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Dewey Decimal System

Introduction to the Dewey Decimal System, Melvil Dewey, and issues in cataloging and organizing books

Melvil Dewey, His Life and (Mis)deeds

Creator of the Dewey Decimal System Melvil Dewey was foundational in shaping modern American libraries. In addition to devising and copyrighting the Dewey Decimal System by the age of 25, he helped found both the American Library Association and the first library school at Columbia University in 1884, and was the New York State Librarian from 1888-1906.

Dewey from https://bookriot.com/2019/06/25/melvil-dewey-award-renamed/

Melvil Dewey image from Book Riot

Melvil Dewey has also been called a misogynist, racist, and anti-Semite. While some biographers credit Dewey with being a champion of women in the workplace - Dewey indeed called for greater employment of women in libraries when few women worked outside of more domestic occupations - it is difficult to grant him that title when multiple women accused him of sexual harassment. Though the actions of some historical figures are problematized through a modern critical lens, Melvil Dewey was condemned during his lifetime by contemporaries. He was asked to step down from participating in the American Library Association in 1905 after four female librarians informed ALA officials that he made unwanted sexual advances during an association trip. Those are only four of the multiple incidents Dewey was accused of, including allegations by a former secretary that resulted in a lawsuit requiring Dewey to pay his former employee $2,000 in damages in 1930. Mary Wright Plummer - former librarian at Pratt Institute Free Library and student of Melvil Dewey - refused to privately meet with Dewey.

In 1904, a petition to the New York State Board of Regents was filed to remove Dewey as the New York State Librarian after the anti-Semitic and racist membership policies at his private Lake Placid Club were made public. While the the Board of Regents did not remove Dewey from his position, they did issue a public rebuke, perhaps motivating Dewey to resign in 1906. Many biographies of Dewey discuss the misdeeds of Dewey, even those that were released shortly after his death.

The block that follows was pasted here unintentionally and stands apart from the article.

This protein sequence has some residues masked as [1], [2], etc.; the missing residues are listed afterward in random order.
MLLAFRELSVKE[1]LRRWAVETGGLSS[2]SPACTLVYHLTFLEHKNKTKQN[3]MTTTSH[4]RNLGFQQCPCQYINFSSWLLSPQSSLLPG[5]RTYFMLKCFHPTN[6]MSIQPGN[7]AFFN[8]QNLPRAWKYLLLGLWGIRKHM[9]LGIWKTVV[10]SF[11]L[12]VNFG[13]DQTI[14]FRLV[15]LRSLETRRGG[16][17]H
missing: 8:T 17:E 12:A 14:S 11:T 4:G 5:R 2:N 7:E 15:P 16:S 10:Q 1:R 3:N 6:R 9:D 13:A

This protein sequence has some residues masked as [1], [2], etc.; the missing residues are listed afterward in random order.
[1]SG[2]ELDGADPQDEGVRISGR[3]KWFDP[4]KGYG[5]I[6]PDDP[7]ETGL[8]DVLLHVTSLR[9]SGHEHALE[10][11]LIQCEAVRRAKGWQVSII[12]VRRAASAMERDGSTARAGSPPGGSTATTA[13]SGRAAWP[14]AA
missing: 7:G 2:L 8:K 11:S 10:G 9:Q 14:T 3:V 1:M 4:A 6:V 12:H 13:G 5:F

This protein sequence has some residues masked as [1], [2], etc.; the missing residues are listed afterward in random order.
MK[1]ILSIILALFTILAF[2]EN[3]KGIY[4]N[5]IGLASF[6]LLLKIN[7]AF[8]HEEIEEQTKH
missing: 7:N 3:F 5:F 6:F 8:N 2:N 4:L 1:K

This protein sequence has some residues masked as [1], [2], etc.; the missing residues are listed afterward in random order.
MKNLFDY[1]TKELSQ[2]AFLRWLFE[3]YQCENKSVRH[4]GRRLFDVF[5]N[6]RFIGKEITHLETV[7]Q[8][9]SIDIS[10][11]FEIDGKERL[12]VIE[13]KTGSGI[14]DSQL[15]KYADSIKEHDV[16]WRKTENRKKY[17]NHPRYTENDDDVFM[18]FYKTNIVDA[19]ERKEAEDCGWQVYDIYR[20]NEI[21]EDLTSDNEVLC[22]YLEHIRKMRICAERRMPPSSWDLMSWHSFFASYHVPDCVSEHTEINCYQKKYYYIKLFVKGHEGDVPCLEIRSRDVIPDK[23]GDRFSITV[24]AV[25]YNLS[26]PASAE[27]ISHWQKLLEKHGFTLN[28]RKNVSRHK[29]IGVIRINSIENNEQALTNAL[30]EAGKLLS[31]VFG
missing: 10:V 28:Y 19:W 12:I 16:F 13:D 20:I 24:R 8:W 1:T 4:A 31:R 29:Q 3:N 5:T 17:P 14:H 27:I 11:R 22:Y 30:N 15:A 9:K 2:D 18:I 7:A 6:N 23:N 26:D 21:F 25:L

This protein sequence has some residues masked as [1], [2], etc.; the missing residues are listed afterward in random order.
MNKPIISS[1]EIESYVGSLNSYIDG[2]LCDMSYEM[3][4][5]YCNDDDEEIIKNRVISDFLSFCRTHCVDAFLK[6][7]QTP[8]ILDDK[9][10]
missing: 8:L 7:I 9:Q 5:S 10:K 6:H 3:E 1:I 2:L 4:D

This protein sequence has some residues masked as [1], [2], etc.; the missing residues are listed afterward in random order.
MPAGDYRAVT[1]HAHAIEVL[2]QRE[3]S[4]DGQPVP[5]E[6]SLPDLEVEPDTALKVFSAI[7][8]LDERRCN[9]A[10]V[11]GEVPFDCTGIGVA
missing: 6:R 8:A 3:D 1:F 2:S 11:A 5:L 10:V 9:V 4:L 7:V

The video below from a former student at Pratt's Information School highlights some of Dewey's deeds and misdeeds:

Keep the Decimal System, Lose the Dewey

In a disavowal of Dewey's history of predatory and racist behavior, the American Library Association officially changed the name of its top honor in 2019 from the "Melvil Dewey Medal" to the "Medal of Excellence."

Despite the actions of Melvil Dewey, organizing materials is one of the core tasks of librarians, and the Dewey Decimal System provides a known, understandable scheme for researchers to find materials. Through librarians efforts to revise and build upon the classification system, the Dewey Decimal System has evolved to be less reflective of Dewey's particular worldview. These efforts have been ongoing since at least 1939, when Dorothy Porter Wesley, a librarian at Howard University, worked to decolonize Dewey by integrating works by Black authors into subject headings rather than relegating all works by Black authors into the 325 class for International Migration and Colonization. In 2019, OCLC opened their research and cataloging discussions to all librarians, accepting comments on proposed changes to the Dewey Decimal System. Recent initiatives have included creating local classifications within the Dewey system for materials of Indigenous peoples.

Though one deeply flawed man created the Dewey Decimal System, scores of librarians across decades are dedicated to revising and decolonizing the Dewey Decimal System while maintaining findability.